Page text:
U.S. Representative Martin Heinrich (NM-1) voted today against the FY 2012 National Defense Authorization Act (NDAA) Conference Report. Since coming to Congress in 2009, Rep. Heinrich, who is a member of the House Armed Services Committee, has supported all previous defense authorization bills that have been voted on in the House of Representatives.
"Our brave men and women in uniform serve honorably every day, and it is our responsibility in Congress to ensure they receive the funding and resources they need to carry out their mission," said Rep. Heinrich. "However, the Defense Authorization bill was used as a vehicle to authorize the military to go anywhere in the world to imprison anyone suspected of terrorism--even American citizens on U.S. soil--without charge or trial. By mandating military detention of suspected terrorists, this law places additional responsibilities on the military that they have not sought, nor have the resources to carry out, compromising our national security."
Section 1022 (formerly Section 1032 of S. 1867) of the NDAA Conference Report would require that suspected foreign terrorists be taken into custody by the military instead of civilian law enforcement authorities. This would deny civilian law enforcement authorities the flexibility necessary to conduct effective interrogation, detention, and prosecution. Respected bipartisan members of the national security community-- including the Secretary of Defense, the Director of National Intelligence, the Director of the Federal Bureau of Investigation, the Director of the Central Intelligence Agency, and the head of the Justice Department's National Security Division--oppose this provision.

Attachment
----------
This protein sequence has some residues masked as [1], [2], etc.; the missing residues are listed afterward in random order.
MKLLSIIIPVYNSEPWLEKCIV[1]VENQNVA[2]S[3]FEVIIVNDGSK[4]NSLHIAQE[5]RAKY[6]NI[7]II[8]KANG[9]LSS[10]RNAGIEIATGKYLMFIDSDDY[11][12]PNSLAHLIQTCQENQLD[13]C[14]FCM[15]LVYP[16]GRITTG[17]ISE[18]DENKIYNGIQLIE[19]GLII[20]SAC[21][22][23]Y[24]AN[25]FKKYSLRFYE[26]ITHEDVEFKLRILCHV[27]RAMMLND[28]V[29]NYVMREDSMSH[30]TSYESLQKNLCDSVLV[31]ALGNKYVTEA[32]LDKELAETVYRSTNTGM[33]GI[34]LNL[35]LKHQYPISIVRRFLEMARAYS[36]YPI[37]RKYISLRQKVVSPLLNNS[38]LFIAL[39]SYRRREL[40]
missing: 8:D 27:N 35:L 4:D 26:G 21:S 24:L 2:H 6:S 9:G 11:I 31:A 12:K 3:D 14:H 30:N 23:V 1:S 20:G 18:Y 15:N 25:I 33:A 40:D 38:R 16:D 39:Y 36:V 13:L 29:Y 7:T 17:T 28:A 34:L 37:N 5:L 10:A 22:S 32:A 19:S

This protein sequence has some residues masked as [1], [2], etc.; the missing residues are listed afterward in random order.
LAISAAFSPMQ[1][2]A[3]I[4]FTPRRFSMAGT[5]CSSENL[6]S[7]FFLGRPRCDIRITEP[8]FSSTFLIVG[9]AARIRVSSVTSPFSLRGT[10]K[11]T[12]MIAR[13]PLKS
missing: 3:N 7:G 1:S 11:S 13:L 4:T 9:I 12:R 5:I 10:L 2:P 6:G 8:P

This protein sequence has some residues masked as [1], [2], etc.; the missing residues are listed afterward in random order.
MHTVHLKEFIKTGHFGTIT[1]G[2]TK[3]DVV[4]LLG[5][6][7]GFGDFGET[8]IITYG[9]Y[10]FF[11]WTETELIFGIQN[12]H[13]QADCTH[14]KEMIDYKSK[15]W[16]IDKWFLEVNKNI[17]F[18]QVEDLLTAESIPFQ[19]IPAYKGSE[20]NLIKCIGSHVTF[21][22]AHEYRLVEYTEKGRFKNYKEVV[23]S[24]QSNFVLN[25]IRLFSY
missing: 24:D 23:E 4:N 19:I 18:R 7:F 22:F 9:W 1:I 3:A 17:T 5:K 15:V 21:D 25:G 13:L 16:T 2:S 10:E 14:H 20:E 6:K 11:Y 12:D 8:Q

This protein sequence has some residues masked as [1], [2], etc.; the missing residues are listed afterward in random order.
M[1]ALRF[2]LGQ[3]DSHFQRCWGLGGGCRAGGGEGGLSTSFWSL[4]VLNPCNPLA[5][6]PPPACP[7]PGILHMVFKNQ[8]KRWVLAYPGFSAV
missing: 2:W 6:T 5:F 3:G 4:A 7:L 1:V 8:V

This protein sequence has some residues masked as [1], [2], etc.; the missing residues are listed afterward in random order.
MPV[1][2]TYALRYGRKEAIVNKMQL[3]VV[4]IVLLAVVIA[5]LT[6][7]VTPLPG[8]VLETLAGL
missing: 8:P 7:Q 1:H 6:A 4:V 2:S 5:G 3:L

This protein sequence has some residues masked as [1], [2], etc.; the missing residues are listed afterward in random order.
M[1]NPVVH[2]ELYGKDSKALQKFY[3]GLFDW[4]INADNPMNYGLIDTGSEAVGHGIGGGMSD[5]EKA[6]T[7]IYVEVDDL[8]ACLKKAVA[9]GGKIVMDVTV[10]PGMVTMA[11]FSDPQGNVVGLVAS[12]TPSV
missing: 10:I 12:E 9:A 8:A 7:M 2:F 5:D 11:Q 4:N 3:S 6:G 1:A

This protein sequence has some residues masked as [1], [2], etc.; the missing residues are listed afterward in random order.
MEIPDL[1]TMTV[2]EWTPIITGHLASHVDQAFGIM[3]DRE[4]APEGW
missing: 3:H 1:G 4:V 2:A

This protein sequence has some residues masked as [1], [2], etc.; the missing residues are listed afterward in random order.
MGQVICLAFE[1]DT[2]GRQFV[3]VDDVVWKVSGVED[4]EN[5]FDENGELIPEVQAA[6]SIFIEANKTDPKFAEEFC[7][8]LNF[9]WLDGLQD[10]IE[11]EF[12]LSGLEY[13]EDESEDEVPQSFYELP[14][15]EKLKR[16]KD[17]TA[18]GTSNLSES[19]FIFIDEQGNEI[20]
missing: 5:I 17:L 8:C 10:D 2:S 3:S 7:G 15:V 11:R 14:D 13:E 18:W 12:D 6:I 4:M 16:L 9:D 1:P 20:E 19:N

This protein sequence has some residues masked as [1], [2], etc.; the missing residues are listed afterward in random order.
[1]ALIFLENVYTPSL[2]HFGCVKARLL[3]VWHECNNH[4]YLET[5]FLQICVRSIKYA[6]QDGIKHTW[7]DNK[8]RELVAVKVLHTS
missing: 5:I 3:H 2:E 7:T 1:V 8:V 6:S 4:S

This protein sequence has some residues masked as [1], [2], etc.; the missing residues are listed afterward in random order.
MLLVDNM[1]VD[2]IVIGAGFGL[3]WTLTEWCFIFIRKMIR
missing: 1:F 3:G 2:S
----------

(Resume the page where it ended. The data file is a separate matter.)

"If we have evidence that a U.S. citizen is planning to or causing harm to our country, that person should absolutely be arrested, tried and brought to justice," said Rep. Heinrich. "But instead, this law would harm our justice system and is at odds with the U.S. Constitution."
Section 1021 (formerly Section 1031 of S. 1867) of the NDAA Conference Report would authorize indefinite military detention of suspected terrorists without protecting U.S. citizens' rights. Under this authority, any individual--including Americans on U.S. soil--suspected of terrorism may be detained under the laws of war and held indefinitely "until the end of hostilities."
"Since September 11, 2001, Americans have made tremendous sacrifices in both blood and treasure," said Rep. Heinrich. "In President Obama's inaugural address, he asked every American to "reject as false the choice between our safety and our ideals.' Now, a decade after the terrorist attacks on 9/11 and the recent killing of Osama bin Laden, it is time we follow through in rejecting this false choice. America can be both safe and free."